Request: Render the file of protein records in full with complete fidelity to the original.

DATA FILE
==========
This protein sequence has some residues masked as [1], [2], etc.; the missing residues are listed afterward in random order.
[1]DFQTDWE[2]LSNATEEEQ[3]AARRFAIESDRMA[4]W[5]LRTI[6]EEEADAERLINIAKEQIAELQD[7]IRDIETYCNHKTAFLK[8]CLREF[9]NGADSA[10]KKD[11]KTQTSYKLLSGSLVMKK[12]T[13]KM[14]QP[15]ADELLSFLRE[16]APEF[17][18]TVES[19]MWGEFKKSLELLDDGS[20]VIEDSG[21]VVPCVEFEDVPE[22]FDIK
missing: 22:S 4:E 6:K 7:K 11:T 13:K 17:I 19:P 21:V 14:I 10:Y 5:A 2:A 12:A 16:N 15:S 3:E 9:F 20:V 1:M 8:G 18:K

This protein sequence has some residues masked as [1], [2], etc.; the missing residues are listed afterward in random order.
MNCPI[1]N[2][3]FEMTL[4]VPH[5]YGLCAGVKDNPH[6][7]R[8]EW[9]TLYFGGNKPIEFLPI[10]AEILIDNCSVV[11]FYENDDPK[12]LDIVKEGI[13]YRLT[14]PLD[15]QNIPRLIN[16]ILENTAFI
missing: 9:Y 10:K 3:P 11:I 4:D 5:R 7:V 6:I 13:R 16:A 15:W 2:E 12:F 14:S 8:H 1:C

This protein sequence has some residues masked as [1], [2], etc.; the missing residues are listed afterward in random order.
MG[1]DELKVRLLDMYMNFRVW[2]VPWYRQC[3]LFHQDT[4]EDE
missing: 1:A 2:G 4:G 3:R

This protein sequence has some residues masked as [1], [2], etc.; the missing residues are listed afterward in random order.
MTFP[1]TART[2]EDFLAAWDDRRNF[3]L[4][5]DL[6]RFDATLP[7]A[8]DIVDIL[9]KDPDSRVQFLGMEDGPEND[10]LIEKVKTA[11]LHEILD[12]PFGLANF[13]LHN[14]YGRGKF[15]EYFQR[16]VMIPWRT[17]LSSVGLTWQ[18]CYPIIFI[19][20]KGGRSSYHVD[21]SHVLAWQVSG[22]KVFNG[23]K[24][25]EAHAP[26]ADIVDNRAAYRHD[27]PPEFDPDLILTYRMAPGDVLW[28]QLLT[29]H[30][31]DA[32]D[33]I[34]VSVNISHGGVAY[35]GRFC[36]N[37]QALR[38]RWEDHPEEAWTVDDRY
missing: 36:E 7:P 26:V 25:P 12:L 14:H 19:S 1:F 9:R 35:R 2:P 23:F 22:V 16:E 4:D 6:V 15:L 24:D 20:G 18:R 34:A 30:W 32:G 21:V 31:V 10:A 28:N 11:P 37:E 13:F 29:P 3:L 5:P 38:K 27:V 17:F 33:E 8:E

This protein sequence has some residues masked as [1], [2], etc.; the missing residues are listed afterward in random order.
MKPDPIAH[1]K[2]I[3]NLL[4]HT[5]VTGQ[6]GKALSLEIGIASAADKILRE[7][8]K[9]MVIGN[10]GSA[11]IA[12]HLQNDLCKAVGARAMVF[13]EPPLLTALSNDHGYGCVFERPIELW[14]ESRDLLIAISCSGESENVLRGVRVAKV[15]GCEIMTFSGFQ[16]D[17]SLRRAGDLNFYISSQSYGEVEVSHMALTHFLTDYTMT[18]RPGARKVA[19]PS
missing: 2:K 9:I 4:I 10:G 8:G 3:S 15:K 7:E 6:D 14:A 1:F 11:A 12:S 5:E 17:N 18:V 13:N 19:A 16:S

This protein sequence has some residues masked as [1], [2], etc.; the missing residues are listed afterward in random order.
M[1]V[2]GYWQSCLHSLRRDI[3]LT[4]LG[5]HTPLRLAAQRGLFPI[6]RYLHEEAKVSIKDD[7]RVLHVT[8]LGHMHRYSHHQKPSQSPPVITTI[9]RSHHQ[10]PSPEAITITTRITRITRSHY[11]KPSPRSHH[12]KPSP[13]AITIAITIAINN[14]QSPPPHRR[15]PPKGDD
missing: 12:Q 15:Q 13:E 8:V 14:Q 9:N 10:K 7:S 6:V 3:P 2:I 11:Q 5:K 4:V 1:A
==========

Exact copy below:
This protein sequence has some residues masked as [1], [2], etc.; the missing residues are listed afterward in random order.
[1]DFQTDWE[2]LSNATEEEQ[3]AARRFAIESDRMA[4]W[5]LRTI[6]EEEADAERLINIAKEQIAELQD[7]IRDIETYCNHKTAFLK[8]CLREF[9]NGADSA[10]KKD[11]KTQTSYKLLSGSLVMKK[12]T[13]KM[14]QP[15]ADELLSFLRE[16]APEF[17][18]TVES[19]MWGEFKKSLELLDDGS[20]VIEDSG[21]VVPCVEFEDVPE[22]FDIK
missing: 22:S 4:E 6:K 7:K 11:T 13:K 17:I 19:P 21:V 14:I 10:Y 5:A 2:A 12:A 16:N 15:S 3:E 9:F 20:V 1:M 8:G 18:K

This protein sequence has some residues masked as [1], [2], etc.; the missing residues are listed afterward in random order.
MNCPI[1]N[2][3]FEMTL[4]VPH[5]YGLCAGVKDNPH[6][7]R[8]EW[9]TLYFGGNKPIEFLPI[10]AEILIDNCSVV[11]FYENDDPK[12]LDIVKEGI[13]YRLT[14]PLD[15]QNIPRLIN[16]ILENTAFI
missing: 9:Y 10:K 3:P 11:I 4:D 5:R 7:V 6:I 13:R 16:A 15:W 2:E 12:F 14:S 8:H 1:C

This protein sequence has some residues masked as [1], [2], etc.; the missing residues are listed afterward in random order.
MG[1]DELKVRLLDMYMNFRVW[2]VPWYRQC[3]LFHQDT[4]EDE
missing: 1:A 2:G 4:G 3:R

This protein sequence has some residues masked as [1], [2], etc.; the missing residues are listed afterward in random order.
MTFP[1]TART[2]EDFLAAWDDRRNF[3]L[4][5]DL[6]RFDATLP[7]A[8]DIVDIL[9]KDPDSRVQFLGMEDGPEND[10]LIEKVKTA[11]LHEILD[12]PFGLANF[13]LHN[14]YGRGKF[15]EYFQR[16]VMIPWRT[17]LSSVGLTWQ[18]CYPIIFI[19][20]KGGRSSYHVD[21]SHVLAWQVSG[22]KVFNG[23]K[24][25]EAHAP[26]ADIVDNRAAYRHD[27]PPEFDPDLILTYRMAPGDVLW[28]QLLT[29]H[30][31]DA[32]D[33]I[34]VSVNISHGGVAY[35]GRFC[36]N[37]QALR[38]RWEDHPEEAWTVDDRY
missing: 36:E 7:P 26:V 25:P 12:L 14:H 19:S 1:F 9:R 35:R 2:P 23:F 22:V 16:E 4:D 6:V 15:L 24:D 20:G 18:R 34:A 30:W 32:G 21:V 31:V 10:A 28:N 11:P 37:E 13:F 29:P 3:L 5:P 38:K 27:V 17:F 33:E 8:E

This protein sequence has some residues masked as [1], [2], etc.; the missing residues are listed afterward in random order.
MKPDPIAH[1]K[2]I[3]NLL[4]HT[5]VTGQ[6]GKALSLEIGIASAADKILRE[7][8]K[9]MVIGN[10]GSA[11]IA[12]HLQNDLCKAVGARAMVF[13]EPPLLTALSNDHGYGCVFERPIELW[14]ESRDLLIAISCSGESENVLRGVRVAKV[15]GCEIMTFSGFQ[16]D[17]SLRRAGDLNFYISSQSYGEVEVSHMALTHFLTDYTMT[18]RPGARKVA[19]PS
missing: 2:K 9:I 4:I 10:G 8:G 3:S 15:K 7:E 6:D 14:A 1:F 11:A 12:S 5:E 17:N 18:V 13:N 19:A 16:S

This protein sequence has some residues masked as [1], [2], etc.; the missing residues are listed afterward in random order.
M[1]V[2]GYWQSCLHSLRRDI[3]LT[4]LG[5]HTPLRLAAQRGLFPI[6]RYLHEEAKVSIKDD[7]RVLHVT[8]LGHMHRYSHHQKPSQSPPVITTI[9]RSHHQ[10]PSPEAITITTRITRITRSHY[11]KPSPRSHH[12]KPSP[13]AITIAITIAINN[14]QSPPPHRR[15]PPKGDD
missing: 12:Q 15:Q 13:E 8:V 14:Q 9:N 10:K 7:S 6:V 3:P 2:I 11:Q 5:K 4:V 1:A